Federal Health Minister Jean-Yves Duclos wants provinces to make vaccination mandatory. Québec has proposed a health tax for the unvaccinated. And other democracies have proposed similar laws. But fining or taxing the unvaccinated raises practical and legal problems. Here, I focus on the legal issues.
As the pandemic wears on, governments are bringing in more and more vaccine mandates. First you needed a vaccine to go to bars, restaurants and gyms. Then there were workplace mandates, then mandates to travel on trains and airplanes. Québec has recently required vaccines to enter liquor and cannabis stores.
With vaccination rates barely budging in recent weeks, governments are looking for new ways to get needles in arms.
Penalties for the unvaccinated
The latest proposal is to require vaccination, full stop. But it’s important to note that this doesn’t mean forcing people to be vaccinated. Rather, the most likely scenario is a provincial law making it an offence not to be vaccinated. The penalty would most likely be a fine, though jail time is not out of the question.
Consider what some European countries have done. Austria was the first in Europe to require vaccination with fines for non-compliance of up to 3,600 euros ($5,150). In Greece, a monthy fine of 100 euros will be imposed on those over 60 who are unvaccinated, starting Jan. 16. In Italy, those over 50 will face fines if they’re not vaccinated. While the penalty is still being determined, it appears it will be at least 100 euros.
Can Canada mandate vaccines?
Whether a government can mandate vaccines depends on what exactly a new law says. Canadians have rights to make decisions about vaccination but these rights are not absolute. And having rights does not mean there will be no consequences for your decisions.
If a province tried to impose a fine or other penalty on the unvaccinated, a challenge under the Canadian Charter of Rights and Freedoms would surely follow. The argument would be that this violates people’s right to life, liberty and security of the person, and perhaps other rights like freedom of conscience.
Whether the law is constitutional would come down to issues like whether it’s as narrow as possible, whether it would significantly increase vaccination rates and whether the government had done enough to promote voluntary vaccination.
For example, laws with exceptions for those with medical reasons not to be vaccinated would be more likely to be constitutional. Those limited to people over a certain age (as in Italy and Greece) would be easier to justify. And first making all other reasonable efforts to promote voluntary vaccination would help make the law constitutional.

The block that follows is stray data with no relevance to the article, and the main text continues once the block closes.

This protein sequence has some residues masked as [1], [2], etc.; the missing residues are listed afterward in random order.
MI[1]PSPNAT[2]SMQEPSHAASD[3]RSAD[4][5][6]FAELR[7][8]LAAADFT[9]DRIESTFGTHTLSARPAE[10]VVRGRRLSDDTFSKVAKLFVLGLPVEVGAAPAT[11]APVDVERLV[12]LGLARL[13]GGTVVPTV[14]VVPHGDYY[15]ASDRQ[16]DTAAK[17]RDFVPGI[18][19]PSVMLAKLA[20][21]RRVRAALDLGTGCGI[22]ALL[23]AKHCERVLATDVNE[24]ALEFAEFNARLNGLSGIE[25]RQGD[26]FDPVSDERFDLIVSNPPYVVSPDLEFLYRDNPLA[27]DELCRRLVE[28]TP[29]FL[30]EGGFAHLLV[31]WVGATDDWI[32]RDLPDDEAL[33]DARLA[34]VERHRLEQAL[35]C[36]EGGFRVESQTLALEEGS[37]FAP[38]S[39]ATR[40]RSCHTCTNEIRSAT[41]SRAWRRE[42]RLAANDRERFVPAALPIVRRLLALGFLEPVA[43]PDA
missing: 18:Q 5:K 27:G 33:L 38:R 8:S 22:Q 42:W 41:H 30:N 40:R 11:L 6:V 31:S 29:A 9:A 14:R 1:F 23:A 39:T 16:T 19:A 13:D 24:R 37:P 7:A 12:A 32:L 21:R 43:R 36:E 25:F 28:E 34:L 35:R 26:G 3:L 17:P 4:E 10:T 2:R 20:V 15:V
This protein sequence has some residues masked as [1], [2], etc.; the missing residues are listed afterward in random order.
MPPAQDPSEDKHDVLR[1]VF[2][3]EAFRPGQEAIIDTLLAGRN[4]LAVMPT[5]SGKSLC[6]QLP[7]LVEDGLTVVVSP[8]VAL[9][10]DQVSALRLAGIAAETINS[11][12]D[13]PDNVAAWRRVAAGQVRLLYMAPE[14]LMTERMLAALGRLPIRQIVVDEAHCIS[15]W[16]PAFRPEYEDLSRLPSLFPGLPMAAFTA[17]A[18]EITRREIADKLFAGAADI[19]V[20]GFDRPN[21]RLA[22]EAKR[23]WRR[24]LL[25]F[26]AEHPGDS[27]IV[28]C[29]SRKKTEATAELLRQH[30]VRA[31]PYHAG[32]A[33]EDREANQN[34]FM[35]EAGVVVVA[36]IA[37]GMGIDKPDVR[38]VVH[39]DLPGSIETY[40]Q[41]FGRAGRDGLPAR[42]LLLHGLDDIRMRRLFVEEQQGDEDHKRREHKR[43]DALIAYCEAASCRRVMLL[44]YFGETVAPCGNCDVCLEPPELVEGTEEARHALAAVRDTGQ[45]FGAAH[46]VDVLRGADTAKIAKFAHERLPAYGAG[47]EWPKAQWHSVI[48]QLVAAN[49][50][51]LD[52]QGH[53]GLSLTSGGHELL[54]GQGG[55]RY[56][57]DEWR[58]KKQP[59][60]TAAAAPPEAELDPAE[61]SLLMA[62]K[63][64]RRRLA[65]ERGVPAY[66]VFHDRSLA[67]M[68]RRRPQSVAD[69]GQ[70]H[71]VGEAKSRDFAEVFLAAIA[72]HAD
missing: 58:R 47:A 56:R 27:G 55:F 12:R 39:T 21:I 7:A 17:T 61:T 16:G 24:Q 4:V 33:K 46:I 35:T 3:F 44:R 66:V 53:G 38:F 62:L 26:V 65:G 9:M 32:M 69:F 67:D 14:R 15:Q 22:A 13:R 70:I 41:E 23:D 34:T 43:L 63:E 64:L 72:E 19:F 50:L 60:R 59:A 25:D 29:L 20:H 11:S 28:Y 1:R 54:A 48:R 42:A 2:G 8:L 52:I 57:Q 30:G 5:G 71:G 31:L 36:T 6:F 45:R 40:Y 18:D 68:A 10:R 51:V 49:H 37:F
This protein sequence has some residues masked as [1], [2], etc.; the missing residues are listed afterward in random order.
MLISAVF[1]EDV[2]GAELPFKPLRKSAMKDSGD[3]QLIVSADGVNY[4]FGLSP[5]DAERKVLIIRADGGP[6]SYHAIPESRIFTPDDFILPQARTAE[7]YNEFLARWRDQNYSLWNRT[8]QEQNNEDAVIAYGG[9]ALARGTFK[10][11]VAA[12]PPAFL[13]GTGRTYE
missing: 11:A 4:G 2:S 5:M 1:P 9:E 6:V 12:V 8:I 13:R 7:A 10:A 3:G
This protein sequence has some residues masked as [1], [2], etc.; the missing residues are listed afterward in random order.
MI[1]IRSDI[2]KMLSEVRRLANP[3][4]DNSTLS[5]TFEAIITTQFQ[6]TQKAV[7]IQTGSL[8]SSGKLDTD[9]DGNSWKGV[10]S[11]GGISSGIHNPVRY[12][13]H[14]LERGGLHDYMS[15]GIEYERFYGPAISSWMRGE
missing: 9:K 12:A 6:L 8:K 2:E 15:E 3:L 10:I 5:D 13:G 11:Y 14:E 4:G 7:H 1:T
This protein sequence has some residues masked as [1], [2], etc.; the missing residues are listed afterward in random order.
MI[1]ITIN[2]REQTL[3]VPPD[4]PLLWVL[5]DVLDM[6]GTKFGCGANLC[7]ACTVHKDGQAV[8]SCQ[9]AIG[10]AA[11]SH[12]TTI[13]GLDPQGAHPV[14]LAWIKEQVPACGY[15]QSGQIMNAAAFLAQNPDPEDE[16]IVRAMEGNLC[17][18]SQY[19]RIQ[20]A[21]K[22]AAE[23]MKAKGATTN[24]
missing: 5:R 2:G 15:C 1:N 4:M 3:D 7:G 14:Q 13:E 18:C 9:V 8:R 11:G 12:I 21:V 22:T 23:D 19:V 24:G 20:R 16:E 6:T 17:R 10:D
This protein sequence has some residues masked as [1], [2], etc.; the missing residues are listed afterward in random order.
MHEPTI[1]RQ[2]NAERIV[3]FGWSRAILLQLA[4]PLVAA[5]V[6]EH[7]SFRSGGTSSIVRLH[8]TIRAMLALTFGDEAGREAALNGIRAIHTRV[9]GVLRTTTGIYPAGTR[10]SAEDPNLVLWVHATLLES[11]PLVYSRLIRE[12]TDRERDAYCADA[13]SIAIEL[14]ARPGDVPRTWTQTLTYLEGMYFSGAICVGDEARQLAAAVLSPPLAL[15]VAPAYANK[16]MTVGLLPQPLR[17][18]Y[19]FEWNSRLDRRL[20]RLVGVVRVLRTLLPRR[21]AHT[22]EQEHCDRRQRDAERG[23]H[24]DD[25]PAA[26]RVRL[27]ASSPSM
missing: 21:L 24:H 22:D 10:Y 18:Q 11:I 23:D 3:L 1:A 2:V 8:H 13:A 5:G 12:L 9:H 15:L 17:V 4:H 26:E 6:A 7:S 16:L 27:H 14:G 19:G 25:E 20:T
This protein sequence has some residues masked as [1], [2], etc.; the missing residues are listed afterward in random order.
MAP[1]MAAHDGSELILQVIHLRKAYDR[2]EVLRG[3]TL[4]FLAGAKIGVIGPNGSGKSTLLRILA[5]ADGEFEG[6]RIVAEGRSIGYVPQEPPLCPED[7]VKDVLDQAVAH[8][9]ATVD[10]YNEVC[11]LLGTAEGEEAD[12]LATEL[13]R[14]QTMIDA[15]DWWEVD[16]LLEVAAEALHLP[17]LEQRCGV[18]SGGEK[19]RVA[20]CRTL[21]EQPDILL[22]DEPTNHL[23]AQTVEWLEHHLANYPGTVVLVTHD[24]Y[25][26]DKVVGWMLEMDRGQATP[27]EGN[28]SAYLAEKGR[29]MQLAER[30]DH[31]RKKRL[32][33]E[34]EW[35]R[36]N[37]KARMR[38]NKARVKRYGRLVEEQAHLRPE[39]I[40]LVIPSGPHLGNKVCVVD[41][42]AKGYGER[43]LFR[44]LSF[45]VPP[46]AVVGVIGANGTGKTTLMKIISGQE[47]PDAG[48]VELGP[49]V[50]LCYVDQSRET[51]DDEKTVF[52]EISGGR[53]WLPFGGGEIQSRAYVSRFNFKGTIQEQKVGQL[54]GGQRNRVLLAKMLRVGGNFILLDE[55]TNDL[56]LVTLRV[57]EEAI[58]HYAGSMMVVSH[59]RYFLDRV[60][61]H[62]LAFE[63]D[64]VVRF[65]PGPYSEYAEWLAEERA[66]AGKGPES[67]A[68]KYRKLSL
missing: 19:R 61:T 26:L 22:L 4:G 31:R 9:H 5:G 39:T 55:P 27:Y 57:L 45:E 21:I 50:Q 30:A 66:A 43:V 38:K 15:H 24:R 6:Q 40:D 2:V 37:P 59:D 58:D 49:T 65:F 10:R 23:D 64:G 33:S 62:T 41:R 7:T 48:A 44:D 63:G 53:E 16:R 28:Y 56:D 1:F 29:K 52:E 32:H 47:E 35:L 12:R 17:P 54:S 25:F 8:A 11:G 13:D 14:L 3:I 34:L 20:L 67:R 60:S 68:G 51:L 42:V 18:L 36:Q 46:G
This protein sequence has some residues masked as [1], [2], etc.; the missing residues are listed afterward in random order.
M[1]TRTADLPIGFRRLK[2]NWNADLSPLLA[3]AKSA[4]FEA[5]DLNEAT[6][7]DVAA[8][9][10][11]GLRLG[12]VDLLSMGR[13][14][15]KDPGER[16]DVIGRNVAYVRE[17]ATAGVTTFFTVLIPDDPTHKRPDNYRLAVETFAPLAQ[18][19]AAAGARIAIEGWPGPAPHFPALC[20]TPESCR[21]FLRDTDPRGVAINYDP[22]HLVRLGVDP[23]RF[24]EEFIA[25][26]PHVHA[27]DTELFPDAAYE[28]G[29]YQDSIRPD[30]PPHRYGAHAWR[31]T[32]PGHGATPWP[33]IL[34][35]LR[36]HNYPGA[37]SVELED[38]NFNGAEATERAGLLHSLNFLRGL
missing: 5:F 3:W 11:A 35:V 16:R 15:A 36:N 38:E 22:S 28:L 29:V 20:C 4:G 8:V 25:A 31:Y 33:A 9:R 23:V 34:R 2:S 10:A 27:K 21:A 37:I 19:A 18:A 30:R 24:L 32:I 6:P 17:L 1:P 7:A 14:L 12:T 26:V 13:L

As for significantly increasing vaccination rates, it is debatable whether a vaccine mandate would do that. Many people may prefer to pay a fine than to be vaccinated. If the fine were high enough to change people’s minds, it may also be unduly harsh — especially for marginalized populations.
Governments should avoid a scenario in which the rich pay to avoid vaccination, while the poor have fewer options. One possibility is to have the amount of the fine or tax depend on one’s income.
Also at play in the effectiveness of a vaccine mandate is timing. A mandate likely wouldn’t take effect until after the peak of the fifth wave. The benefit of current vaccines for future waves or variants is unknown.
That will make it harder for governments to argue that such a law doesn’t erode rights any more than necessary — an important part of the constitutional analysis. That said, vaccines will surely continue to be a vitally important tool in fighting COVID-19.
Encouraging vaccination vs. recovering costs
A final issue, raised by Québec’s approach, is whether the law is meant to increase vaccination rates or recover health-care costs. Both fines and taxes add to a province’s bottom line but a law’s purpose matters in constitutional law.
A mandate is more likely to incentivize vaccinations while a health tax is primarily meant to recover health-care costs. (Singapore went further by charging the unvaccinated for their own hospital costs should they become hospitalized.)
Mandates more directly implicate one’s right to bodily autonomy. A tax could be said only to affect one’s finances. This may make a tax more constitutionally sound.
That said, it raises serious policy issues. Universal health care does not cost more for citizens simply because they are more likely to need health care. That’s part of what makes it universal. It’s not like private insurance that ties premiums to risk. Tobacco and alcohol may be heavily taxed, but we don’t tax dangerous sporting activities, unhealthy eating, having a stressful job or lack of exercise.
Charging more for universal health care based on personal choices is controversial and raises important moral and practical issues. Governments should think carefully about the implications before eroding the principle of universality.
Hilary Young does not work for, consult, own shares in or receive funding from any company or organization that would benefit from this article, and has disclosed no relevant affiliations beyond their academic appointment.